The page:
A #1 New York Times Bestseller, Louise Penny's The Long Way Home is an intriguing Chief Inspector Gamache Novel.

Happily retired in the village of Three Pines, Armand Gamache, former Chief Inspector of Homicide with the Sûreté du Québec, has found a peace he'd only imagined possible. On warm summer mornings he sits on a bench holding a small book, The Balm in Gilead, in his large hands. "There is a balm in Gilead," his neighbor Clara Morrow reads from the dust jacket, "to make the wounded whole."

While Gamache doesn't talk about his wounds and his balm, Clara tells him about hers. Peter, her artist husband, has failed to come home. Failed to show up as promised on the first anniversary of their separation. She wants Gamache's help to find him. Having finally found sanctuary, Gamache feels a near revulsion at the thought of leaving Three Pines. "There's power enough in Heaven," he finishes the quote as he contemplates the quiet village, "to cure a sin-sick soul." And then he gets up. And joins her.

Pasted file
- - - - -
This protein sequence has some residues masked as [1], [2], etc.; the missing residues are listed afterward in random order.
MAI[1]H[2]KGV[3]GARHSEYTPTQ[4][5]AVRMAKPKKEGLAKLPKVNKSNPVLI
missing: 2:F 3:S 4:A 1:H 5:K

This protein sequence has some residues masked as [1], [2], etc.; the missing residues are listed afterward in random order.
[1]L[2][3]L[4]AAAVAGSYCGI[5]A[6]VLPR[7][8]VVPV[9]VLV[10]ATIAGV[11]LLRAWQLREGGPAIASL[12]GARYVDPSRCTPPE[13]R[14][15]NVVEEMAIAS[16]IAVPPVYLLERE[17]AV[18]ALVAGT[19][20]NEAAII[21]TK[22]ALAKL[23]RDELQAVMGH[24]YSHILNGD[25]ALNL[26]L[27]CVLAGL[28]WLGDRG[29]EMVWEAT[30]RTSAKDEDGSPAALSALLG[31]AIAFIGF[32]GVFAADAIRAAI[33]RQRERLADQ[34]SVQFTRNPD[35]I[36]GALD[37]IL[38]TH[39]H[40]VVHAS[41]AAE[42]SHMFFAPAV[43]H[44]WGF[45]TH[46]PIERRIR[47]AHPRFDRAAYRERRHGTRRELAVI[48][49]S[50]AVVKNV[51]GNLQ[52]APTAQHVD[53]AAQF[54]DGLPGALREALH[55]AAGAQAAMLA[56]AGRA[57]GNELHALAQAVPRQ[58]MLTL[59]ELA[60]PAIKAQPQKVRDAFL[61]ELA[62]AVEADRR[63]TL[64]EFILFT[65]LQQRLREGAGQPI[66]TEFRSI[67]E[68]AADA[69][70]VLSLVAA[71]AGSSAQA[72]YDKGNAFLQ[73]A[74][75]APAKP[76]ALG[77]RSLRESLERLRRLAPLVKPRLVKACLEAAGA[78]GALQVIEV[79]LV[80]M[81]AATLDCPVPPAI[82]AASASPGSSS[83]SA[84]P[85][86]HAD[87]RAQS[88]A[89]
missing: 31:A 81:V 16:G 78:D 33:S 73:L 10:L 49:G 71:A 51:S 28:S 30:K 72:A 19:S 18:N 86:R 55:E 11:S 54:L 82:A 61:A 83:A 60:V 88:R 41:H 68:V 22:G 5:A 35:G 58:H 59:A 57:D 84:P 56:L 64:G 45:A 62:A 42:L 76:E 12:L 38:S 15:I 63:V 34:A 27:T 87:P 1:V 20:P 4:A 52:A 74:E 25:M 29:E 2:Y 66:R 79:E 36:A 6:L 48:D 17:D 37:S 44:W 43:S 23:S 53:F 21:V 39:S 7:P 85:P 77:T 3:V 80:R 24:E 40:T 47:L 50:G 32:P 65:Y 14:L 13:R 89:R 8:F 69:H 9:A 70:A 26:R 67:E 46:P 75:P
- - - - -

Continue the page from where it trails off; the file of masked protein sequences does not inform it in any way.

Together with his former second-in-command, Jean-Guy Beauvoir, and Myrna Landers, they journey deeper and deeper into Québec. And deeper and deeper into the soul of Peter Morrow. A man so desperate to recapture his fame as an artist, he would sell that soul. And may have. The journey takes them further and further from Three Pines, to the very mouth of the great St. Lawrence river. To an area so desolate, so damned, the first mariners called it the land God gave to Cain. And there they discover the terrible damage done by a sin-sick soul.